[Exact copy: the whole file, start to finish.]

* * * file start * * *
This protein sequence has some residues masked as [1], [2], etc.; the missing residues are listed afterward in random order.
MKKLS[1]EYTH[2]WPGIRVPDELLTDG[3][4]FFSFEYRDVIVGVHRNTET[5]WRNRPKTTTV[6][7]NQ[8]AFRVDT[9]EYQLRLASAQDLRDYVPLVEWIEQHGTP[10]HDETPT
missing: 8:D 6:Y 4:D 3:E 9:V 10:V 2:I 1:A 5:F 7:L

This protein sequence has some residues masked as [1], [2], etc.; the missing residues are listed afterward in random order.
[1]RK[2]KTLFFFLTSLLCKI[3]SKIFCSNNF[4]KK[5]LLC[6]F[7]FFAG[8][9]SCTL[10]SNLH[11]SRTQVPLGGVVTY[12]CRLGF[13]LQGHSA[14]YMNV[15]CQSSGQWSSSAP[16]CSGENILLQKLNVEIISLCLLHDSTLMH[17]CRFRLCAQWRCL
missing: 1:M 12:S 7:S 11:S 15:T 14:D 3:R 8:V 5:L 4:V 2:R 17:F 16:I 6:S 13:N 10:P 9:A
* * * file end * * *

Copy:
This protein sequence has some residues masked as [1], [2], etc.; the missing residues are listed afterward in random order.
MKKLS[1]EYTH[2]WPGIRVPDELLTDG[3][4]FFSFEYRDVIVGVHRNTET[5]WRNRPKTTTV[6][7]NQ[8]AFRVDT[9]EYQLRLASAQDLRDYVPLVEWIEQHGTP[10]HDETPT
missing: 8:D 6:Y 4:D 3:E 9:V 10:V 2:I 1:A 5:F 7:L

This protein sequence has some residues masked as [1], [2], etc.; the missing residues are listed afterward in random order.
[1]RK[2]KTLFFFLTSLLCKI[3]SKIFCSNNF[4]KK[5]LLC[6]F[7]FFAG[8][9]SCTL[10]SNLH[11]SRTQVPLGGVVTY[12]CRLGF[13]LQGHSA[14]YMNV[15]CQSSGQWSSSAP[16]CSGENILLQKLNVEIISLCLLHDSTLMH[17]CRFRLCAQWRCL
missing: 1:M 12:S 7:S 11:S 15:T 14:D 3:R 8:V 5:L 4:V 2:R 17:F 16:I 6:S 13:N 10:P 9:A